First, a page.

Painting up some parts. This "Chalked" stuff takes a bit to cure. It has been really hot here lately and it seemed to lessen the paint curing length to only about two days.
Here is a quick photo of the AN/M2 version. The cocking handle has yet to be painted and the round and belt stops are still drying and are missing from the photos. The photo needs better lighting and the weapon itself needs a bit of weathering. The only time a weapon would look like this if it were with a factory fresh parkerized coating.
The rear sight assembly painted but not glued on yet. Spade grip handles still being painted but standard backplate attached with working latches. Picked up some silver paint wax at Michael's for weathering. Will try that soon. Notice the 1/2 inch copper pipe which almost goes from barrel end to the rear buffer assembly. the cocking slide rides on it and will have springs to return the cocking handle forward.
Cartridge stop assembly on right and belt holding pawl on left added. Both functional with springs.
The securing pin, brass rod, obviously still needs a touch of paint.
A custom backplate for an M3. The M3 was the next step in improving the old M2 to increase the fire rate. Most of the internal components are similar, but the M3 has a larger buffer assembly, the feed cover was redesigned and the rear top cover modified to accept the sturdier buffer assembly back plate.. This one does not fit on the above M2 but I am printing out another with modified parts.
Pretty much done. Printing out an M3 chassis to ensure everything fits together well. Tweaking the trigger assemblies to standardize how they attach to the backplate.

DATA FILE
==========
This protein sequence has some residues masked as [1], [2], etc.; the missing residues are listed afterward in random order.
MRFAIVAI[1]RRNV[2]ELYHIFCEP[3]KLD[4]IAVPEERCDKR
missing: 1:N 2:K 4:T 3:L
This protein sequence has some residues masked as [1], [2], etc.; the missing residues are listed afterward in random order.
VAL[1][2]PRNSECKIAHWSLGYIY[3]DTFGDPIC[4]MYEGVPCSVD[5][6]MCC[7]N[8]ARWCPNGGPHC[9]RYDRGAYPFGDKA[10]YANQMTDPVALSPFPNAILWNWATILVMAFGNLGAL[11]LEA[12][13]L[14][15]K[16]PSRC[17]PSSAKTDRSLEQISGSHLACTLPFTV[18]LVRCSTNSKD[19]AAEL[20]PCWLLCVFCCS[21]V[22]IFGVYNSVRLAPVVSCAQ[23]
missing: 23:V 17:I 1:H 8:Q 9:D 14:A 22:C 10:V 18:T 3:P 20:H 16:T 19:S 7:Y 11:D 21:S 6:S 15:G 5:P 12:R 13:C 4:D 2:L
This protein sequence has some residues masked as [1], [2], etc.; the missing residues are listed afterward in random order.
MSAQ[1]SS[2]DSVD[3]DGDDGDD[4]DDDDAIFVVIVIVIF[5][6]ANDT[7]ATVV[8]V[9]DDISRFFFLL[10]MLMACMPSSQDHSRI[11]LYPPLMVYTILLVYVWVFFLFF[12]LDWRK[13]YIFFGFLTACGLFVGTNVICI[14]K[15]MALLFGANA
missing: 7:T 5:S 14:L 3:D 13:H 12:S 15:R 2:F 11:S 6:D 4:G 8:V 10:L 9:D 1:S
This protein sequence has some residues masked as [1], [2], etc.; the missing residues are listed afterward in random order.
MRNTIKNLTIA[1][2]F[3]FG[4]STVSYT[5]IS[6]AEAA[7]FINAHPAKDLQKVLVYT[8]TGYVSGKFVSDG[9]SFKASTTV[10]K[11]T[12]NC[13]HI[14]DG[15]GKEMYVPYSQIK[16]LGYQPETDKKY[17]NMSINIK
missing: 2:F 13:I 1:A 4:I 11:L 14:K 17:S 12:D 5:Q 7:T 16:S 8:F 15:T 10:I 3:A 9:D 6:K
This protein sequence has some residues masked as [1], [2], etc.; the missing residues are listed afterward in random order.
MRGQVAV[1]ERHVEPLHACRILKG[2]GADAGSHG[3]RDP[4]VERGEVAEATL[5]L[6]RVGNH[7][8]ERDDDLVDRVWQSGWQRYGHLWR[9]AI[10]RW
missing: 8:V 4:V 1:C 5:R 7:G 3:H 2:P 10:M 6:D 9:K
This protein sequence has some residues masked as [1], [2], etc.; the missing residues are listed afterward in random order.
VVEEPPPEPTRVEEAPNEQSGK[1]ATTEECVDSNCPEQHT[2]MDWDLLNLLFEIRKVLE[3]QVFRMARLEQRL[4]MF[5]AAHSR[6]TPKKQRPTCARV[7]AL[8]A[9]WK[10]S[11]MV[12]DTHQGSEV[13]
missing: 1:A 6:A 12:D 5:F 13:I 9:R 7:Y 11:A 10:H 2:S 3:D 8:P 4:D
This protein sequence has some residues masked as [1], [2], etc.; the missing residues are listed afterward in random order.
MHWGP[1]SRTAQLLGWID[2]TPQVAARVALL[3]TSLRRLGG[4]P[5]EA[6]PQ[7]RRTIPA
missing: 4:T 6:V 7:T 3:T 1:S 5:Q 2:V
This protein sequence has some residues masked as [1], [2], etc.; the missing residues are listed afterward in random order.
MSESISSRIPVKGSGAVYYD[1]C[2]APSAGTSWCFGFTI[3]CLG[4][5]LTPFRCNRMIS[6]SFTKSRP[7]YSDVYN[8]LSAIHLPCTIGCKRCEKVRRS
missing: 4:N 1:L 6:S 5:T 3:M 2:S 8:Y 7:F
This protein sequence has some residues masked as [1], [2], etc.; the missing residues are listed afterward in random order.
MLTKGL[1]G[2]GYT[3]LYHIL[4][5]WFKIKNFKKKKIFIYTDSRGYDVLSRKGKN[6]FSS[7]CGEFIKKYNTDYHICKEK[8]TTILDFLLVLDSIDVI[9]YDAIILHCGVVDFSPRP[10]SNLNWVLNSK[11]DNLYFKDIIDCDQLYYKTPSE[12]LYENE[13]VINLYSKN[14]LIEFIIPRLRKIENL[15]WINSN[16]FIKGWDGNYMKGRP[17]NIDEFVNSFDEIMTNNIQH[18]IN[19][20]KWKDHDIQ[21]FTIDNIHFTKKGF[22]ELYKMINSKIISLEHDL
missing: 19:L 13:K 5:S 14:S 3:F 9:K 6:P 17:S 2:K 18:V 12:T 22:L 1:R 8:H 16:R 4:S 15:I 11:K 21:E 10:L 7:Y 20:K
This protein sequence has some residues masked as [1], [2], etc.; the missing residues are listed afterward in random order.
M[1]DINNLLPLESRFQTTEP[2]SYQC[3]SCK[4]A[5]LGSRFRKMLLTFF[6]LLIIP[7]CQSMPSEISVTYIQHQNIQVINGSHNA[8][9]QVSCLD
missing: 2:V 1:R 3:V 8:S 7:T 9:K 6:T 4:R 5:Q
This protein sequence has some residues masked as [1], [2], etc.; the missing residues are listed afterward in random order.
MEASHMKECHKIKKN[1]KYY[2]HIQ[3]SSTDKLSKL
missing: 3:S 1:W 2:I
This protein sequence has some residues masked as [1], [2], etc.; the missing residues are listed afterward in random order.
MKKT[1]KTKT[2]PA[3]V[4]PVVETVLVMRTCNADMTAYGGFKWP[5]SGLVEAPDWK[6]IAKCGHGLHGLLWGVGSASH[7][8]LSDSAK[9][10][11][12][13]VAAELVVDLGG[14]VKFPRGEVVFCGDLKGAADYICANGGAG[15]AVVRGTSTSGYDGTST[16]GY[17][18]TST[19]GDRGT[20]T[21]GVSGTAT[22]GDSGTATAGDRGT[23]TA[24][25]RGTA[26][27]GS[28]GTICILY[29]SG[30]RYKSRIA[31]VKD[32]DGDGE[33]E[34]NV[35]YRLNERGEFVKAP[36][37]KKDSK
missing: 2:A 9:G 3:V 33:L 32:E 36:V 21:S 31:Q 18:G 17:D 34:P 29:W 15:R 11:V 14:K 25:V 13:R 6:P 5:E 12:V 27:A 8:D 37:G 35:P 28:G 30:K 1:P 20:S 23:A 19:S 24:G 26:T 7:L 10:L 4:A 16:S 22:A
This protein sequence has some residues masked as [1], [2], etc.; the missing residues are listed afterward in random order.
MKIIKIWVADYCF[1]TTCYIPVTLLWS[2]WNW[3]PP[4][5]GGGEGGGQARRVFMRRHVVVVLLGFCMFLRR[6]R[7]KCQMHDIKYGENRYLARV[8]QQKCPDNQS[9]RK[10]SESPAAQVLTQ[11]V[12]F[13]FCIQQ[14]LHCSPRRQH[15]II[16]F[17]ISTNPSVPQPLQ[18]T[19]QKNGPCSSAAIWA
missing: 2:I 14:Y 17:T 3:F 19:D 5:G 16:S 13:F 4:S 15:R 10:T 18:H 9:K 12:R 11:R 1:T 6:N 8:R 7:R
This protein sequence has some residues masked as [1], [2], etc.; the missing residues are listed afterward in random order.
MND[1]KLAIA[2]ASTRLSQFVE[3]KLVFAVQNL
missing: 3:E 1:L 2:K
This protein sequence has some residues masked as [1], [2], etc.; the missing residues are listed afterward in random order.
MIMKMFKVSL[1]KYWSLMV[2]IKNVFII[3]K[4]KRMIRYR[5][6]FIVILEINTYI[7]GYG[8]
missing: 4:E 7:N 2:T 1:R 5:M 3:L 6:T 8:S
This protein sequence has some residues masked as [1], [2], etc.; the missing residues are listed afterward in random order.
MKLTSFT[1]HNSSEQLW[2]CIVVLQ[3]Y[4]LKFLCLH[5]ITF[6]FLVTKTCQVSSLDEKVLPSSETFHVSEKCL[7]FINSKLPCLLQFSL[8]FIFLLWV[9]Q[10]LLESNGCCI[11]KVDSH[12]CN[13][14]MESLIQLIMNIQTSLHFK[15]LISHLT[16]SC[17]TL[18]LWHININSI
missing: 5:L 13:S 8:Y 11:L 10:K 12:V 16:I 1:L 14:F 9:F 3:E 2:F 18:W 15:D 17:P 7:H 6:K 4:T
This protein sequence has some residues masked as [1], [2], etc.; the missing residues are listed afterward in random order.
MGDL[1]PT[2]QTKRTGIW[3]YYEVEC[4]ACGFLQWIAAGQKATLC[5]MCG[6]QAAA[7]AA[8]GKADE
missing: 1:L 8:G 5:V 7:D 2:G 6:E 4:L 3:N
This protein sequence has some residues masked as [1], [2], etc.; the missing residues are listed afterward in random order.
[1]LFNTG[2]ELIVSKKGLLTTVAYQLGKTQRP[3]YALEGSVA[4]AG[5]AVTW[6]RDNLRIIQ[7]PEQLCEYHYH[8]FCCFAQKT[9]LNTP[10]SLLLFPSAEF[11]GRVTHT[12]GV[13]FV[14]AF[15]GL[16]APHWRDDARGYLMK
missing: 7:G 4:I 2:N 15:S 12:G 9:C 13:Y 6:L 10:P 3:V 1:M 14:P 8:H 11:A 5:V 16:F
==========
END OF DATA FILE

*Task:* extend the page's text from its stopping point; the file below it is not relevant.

Trying to design an instruction set to ensure this printed kit goes together well and 'in order' so that people don't make mistakes and have to spend hours re-printing parts if not assembled correctly. I hope the instruction set doesn't turn out to be hours and hours of work or else I might never get this done.
Looks really nice. When you get to weathering it, I'd go kind of light on the weathering since the parkerization is pretty tough. You're going to mostly see wear, but not a whole of chipping. The most visible wear is going to be on the inside on the feed plate, that part will usually have a lot of the parkerization worn off.
You're absolutely right Riceball . Parkerization doesn't chip but it does wear. I picked up some silver paste was designed for antiquing painted handles, picture frames and such. Its really thick and difficult to have it go on light. I found that Windex breaks it down for a bit to make it more "paintable". I rubbed most of it off to give it the look of a bit of wear on the edges and "bumps". I can't take this thing outside because of nosy neighbours, so I had to use some bright lights in my basement. Not a natural light so things may look a bit too weathered since the silver reflects more than the paint.
Its so easy to overdo weathering on weapons. Windex takes some of the silver paste off to tone it down. What I don't like it the visibility of the 1/2 " brass pipe. I purchased a 1/2" solid metal rod that I will put on the back end, which will give it a bit of rear weight. The front barrel and barrel support are very solid and heavy which weigh down the front of the weapon. If anybody is going to mount this on a Jeep, the weight has to be somewhat balanced. I designed an optional compartment inside that one can access to put in extra weight in the receiver. It won't matter if someone wants to just display this on their wall, but if someone want to use this as a prop, it has to have some weight to it.
I have yet to glue the rear sight on. I'll do it once I get the instructions done. The yard increments on the rear sight didn't come out as clear as I would have hoped. It may be because I used full anti-aliasing on the resin printer, but again, at a couple of feet away, you can't even notice.